Direct exporting involves personally handling every aspect of the exporting process from market research and planning to foreign distribution and collections. Therefore, a significant commitment of management time and attention is required to achieve superior results, making this the most ambitious form of exporting. Nevertheless, this approach is probably the best way to maximize profits, obtain the most control over the process, develop closer relationships to the overseas market, and achieve long-term growth.
A company usually begins exporting by treating its export sales no differently than its domestic sales, using existing personnel and organizational structures. A small firm is likely to have just a single export manager who has the responsibility for the full gamut of international activities. As international sales increase, it is likely to separate the administration of exports from that of domestic sales. Larger firms or those at advanced stages of exporting may decide to retain an international division or organize along product or geographic lines. A firm with distinct product lines is more likely to create an international department in each product division, while those that have products that have common end users are more likely to organize geographically.
Irrespective of how the firm organizes its exporting efforts, its success in foreign markets depends less on the unique attributes of its products and more on sound marketing methods. Proper channels to handle direct exporting include sales representatives, distributors, foreign retailers, and direct sales to end users.
Sales representatives are also called manufacturer’s representatives or a sales agents. They use the firm’s product literature and samples and present them to potential buyers. A sales representative typically handles many complementary lines that do not conflict and works on a commission basis, essentially as a broker assuming neither risk nor responsibility for servicing the product after the sale. They are usually under a contract that clearly defines the period of the agreement, their territorial jurisdiction, whether or not they will operate on either an exclusive or a nonexclusive basis, the method of compensation, and limits on legal authority of the representative to obligate the company.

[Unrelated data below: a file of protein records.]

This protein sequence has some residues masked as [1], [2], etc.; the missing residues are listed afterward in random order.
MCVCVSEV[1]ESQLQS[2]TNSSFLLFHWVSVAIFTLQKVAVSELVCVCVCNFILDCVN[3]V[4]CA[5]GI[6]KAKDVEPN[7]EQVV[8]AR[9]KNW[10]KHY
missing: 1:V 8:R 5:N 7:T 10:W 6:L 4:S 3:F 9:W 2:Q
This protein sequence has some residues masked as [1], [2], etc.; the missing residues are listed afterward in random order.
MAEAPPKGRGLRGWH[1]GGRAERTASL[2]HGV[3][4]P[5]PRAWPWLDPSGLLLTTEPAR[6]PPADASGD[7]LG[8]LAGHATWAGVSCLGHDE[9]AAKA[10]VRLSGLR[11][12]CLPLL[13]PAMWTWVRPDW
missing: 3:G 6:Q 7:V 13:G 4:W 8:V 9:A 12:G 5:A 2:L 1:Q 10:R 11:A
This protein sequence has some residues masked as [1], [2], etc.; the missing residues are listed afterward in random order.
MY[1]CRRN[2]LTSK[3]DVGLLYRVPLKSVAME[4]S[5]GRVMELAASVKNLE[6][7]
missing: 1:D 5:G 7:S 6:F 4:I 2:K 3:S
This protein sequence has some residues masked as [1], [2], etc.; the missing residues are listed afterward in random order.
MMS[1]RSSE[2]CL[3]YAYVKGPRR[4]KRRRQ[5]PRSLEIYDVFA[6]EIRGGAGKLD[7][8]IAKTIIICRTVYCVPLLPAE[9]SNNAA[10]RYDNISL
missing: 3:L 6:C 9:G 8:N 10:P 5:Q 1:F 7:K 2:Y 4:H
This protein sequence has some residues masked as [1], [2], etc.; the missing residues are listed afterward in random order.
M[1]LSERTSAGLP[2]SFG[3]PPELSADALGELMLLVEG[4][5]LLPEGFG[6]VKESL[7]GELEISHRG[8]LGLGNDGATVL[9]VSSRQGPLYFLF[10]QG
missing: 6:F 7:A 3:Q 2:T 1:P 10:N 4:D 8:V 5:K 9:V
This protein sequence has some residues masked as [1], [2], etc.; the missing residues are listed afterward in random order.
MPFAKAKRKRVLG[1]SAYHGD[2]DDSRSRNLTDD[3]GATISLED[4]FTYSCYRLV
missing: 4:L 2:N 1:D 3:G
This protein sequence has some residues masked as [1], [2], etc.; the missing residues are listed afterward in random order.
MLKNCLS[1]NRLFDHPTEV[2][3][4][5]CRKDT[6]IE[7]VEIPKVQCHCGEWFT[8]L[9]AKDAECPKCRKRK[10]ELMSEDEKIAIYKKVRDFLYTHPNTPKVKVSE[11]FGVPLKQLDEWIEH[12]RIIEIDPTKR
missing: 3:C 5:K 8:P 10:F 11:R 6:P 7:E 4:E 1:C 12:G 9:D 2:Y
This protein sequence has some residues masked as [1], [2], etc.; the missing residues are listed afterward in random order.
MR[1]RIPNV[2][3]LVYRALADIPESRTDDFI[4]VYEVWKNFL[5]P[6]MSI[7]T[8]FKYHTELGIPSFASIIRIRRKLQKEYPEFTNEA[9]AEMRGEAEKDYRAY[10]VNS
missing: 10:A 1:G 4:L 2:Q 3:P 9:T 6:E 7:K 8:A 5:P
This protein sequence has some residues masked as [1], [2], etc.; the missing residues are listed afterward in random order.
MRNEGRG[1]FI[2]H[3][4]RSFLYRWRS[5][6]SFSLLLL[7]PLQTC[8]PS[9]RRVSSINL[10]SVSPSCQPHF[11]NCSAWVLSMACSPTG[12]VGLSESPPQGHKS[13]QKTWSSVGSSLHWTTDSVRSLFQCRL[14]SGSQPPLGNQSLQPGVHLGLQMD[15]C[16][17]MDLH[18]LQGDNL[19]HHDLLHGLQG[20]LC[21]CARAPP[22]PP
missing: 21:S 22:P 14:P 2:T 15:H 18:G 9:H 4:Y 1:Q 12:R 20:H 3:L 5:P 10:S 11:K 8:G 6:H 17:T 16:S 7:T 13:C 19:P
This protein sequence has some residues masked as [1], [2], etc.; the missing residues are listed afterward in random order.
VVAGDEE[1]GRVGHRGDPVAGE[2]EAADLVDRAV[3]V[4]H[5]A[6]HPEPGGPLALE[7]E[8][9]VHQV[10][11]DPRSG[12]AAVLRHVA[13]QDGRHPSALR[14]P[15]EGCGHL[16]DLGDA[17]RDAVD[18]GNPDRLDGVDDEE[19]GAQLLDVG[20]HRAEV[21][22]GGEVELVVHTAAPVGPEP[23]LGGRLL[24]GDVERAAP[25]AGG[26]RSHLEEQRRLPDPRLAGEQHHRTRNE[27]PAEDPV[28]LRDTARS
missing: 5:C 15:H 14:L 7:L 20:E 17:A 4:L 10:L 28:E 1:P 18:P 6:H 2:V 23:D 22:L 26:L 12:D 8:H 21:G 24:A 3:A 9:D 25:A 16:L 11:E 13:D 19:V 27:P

Foreign distributors are merchants who purchase goods from an exporter at a substantial discount and subsequently resell it for a profit. They also generally provide support and service for the product and carry an inventory of sufficient supply of spare parts. Distributors maintain adequate facilities and personnel for normal servicing operations, and normally sell a nonconflicting but complementary range of products. They may resell the product to local dealers and retailers.
Selling through foreign retailers usually involves consumer products, and is effective in countries that have large retail chains such as the United States, Canada, the United Kingdom, and Japan. The technique relies on traveling sales representatives contacting foreign retailers or mailing them catalogs, brochures, and other literature. This approach has benefits of eliminating commissions, reducing travel expenses, and reaching a broader audience. To maximize results, companies using direct mail to reach retailers should integrate it with other marketing activities.
Companies may sell their products directly to end users in foreign countries—entities such as foreign governments, banks, hospitals, schools, or businesses. The buyers can be contacted either through trade shows, international publications, or through the Commerce Department’s Export Contact List Services. Selling to end users overseas may incur additional costs such as shipping, payment collection, and product support and service.
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